What Is Mead Acid (20:3 n-9)?

3D-model of Mead acid (20:3 n-9) (src)

Mead acid, 20:3 n-9, also known as Eicosatrienoic acid, is a polyunsaturated omega-9 fatty acid.

In cases of essential fatty acid deficiency, an increased presence of mead acid in the blood may occur.

Mead acid is abundantly found in cartilage.

Understanding Mead Acid

Mead acid is recognized as an uncommon fatty acid that accumulates during insufficient dietary essential fatty acids (source ).

In the body, mead acid can be synthesized from oleic acid in the presence of essential fatty acid deficiency (EFAD), although the conversion process is not fully understood (source ). Essential fatty acid deficiency is linked to metabolic conditions, including cancer development (source ).

Where to Encounter Mead Acid

Mead acid, a naturally occurring fatty acid, is found in vegetable oils, animal fats, and is an intermediate product in valeric acid production—a chemical used in plastics and other manufacturing processes.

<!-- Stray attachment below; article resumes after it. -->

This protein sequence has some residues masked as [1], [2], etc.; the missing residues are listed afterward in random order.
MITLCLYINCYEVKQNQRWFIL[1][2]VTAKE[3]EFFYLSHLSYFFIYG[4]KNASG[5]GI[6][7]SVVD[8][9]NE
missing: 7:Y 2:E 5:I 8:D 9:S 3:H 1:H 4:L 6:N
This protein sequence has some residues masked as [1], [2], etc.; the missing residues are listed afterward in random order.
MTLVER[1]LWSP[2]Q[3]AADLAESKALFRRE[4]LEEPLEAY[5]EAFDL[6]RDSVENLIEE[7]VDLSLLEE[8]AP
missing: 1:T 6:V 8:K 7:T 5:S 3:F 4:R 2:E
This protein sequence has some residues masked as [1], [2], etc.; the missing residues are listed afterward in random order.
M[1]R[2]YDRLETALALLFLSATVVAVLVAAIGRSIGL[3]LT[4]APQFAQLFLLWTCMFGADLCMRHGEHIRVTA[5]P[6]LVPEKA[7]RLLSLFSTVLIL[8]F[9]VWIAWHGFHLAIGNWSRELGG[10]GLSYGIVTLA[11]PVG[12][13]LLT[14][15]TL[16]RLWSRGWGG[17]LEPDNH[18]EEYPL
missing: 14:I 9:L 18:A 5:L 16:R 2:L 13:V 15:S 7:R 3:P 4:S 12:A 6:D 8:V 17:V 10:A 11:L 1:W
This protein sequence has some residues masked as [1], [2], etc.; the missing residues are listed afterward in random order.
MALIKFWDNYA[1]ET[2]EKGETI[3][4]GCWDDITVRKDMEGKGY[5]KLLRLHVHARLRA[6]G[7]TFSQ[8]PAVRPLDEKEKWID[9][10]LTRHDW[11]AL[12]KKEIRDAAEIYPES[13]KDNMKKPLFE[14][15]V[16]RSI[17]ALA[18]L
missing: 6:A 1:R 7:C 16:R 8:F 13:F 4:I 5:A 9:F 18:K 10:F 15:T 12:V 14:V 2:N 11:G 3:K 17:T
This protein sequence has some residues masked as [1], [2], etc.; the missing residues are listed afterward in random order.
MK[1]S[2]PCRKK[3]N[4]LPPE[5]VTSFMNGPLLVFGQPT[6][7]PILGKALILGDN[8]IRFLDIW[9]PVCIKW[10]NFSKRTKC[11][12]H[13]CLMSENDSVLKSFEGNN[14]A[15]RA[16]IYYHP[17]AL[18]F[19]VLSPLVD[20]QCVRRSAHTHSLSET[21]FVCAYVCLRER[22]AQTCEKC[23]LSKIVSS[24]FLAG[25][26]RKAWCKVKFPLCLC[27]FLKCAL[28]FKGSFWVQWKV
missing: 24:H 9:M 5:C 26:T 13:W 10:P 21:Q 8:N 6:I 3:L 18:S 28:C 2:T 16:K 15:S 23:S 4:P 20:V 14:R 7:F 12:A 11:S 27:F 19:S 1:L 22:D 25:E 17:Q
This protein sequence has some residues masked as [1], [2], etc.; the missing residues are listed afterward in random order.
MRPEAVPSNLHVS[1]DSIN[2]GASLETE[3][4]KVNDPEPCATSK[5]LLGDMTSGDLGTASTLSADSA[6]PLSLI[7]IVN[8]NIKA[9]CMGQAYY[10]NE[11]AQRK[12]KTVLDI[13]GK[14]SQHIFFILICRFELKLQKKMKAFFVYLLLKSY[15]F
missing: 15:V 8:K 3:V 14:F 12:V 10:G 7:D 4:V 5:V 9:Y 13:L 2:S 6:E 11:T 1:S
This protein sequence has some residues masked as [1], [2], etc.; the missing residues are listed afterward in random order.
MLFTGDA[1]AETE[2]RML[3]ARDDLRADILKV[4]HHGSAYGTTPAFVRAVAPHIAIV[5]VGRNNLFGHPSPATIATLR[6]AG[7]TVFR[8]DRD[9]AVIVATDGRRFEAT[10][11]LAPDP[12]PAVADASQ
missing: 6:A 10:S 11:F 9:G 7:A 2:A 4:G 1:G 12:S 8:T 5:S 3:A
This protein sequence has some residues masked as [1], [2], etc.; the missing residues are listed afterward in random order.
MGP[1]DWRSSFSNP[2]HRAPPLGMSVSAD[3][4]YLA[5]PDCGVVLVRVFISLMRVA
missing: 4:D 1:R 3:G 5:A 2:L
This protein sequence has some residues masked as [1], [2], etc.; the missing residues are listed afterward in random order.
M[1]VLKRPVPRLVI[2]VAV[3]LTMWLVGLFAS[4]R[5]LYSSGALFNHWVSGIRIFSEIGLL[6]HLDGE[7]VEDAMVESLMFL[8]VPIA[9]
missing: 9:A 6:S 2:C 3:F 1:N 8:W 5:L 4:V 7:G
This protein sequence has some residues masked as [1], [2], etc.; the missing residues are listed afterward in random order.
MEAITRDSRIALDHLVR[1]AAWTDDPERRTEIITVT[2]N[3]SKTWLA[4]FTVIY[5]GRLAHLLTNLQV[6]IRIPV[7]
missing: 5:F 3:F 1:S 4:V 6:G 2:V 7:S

Mead acid plays a vital role as a chiral compound in the production of pharmaceuticals, including atorvastatin, a cholesterol-lowering drug, and thiothixene, a neuroleptic.

Production of Mead Acid

Mead acid is typically produced through a process involving the fermentation of carbohydrates, such as corn syrup, with an ethanologenic microorganism like yeast. Subsequently, an acid hydrolysis of the fermentation product forms mead acid.

Sara Niemelä

co-founder Care Omnia, Head Content Creator

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Nutrition is my passion. I've spent thousands upon thousands of hours reading, analyzing, categorizing and comparing research studies.

I’m a wife and a mother of three. I enjoy the outdoors, cooking, and spending time with my family.